Kurt Cobain’s FBI files quietly released online amid decades of conspiracy
Last Modified: May 10, 2021
Kurt Cobain’s untimely death in April 1994 was faced with conspiracy theories by some fans who desperately wanted the Federal Bureau of Investigation to open a murder probe.
“I only wish to receive justice for and others who loved this man as much as I did. This man was Kurt Cobain, belonging to a band called Nirvana, and it was originally [sic] thought and still accepted as the truth that he committed suicide,” a fan of Nirvana had written to FBI in 2007. “There has since been evidence found that he was killed and didn’t commit suicide as originally thought.”
Cobain, the lead singer and guitarist of the rock band Nirvana, was found dead in his Seattle home at the age of 27. His death was ruled as suicide. He was survived by his wife Courtney Love and daughter Frances Bean.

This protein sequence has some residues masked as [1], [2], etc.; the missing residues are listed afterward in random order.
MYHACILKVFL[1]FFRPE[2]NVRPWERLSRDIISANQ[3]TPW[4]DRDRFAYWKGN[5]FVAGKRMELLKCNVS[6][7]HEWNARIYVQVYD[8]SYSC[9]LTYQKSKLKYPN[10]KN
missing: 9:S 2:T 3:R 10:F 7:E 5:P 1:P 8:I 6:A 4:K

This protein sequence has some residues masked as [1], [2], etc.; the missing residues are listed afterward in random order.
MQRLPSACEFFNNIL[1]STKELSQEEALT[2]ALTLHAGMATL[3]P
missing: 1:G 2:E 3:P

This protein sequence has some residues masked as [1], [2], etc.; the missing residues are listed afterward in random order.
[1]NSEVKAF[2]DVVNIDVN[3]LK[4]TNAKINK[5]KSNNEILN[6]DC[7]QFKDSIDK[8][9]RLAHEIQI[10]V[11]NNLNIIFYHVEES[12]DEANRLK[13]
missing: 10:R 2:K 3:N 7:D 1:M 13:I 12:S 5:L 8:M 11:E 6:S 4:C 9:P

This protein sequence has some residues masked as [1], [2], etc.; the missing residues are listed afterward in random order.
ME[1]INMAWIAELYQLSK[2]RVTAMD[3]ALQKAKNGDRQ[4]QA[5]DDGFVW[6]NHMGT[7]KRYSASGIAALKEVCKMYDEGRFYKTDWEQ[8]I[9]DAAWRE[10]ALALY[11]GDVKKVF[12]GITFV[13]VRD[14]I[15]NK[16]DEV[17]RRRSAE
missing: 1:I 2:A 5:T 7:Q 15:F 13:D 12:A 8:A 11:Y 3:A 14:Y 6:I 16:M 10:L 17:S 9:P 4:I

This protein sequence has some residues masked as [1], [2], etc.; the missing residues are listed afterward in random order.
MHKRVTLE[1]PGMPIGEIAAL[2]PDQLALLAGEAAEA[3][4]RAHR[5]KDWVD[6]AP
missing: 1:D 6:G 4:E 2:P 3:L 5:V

The above-mentioned letter was among 10 pages released without fanfare or notice by the FBI to an online archive called The Vault just last month.
“We appreciate your concern that Mr. Cobain may have been the victim of a homicide,” said the response in the file. “However, most homicide/death investigations generally fall within the jurisdiction of state and local authorities. … Based on the information you provided, we are unable to identify any violation of federal law within the investigative jurisdiction of the FBI.”
The file also included a 1997 fax from a production company that oversees the TV series Unsolved Mysteries.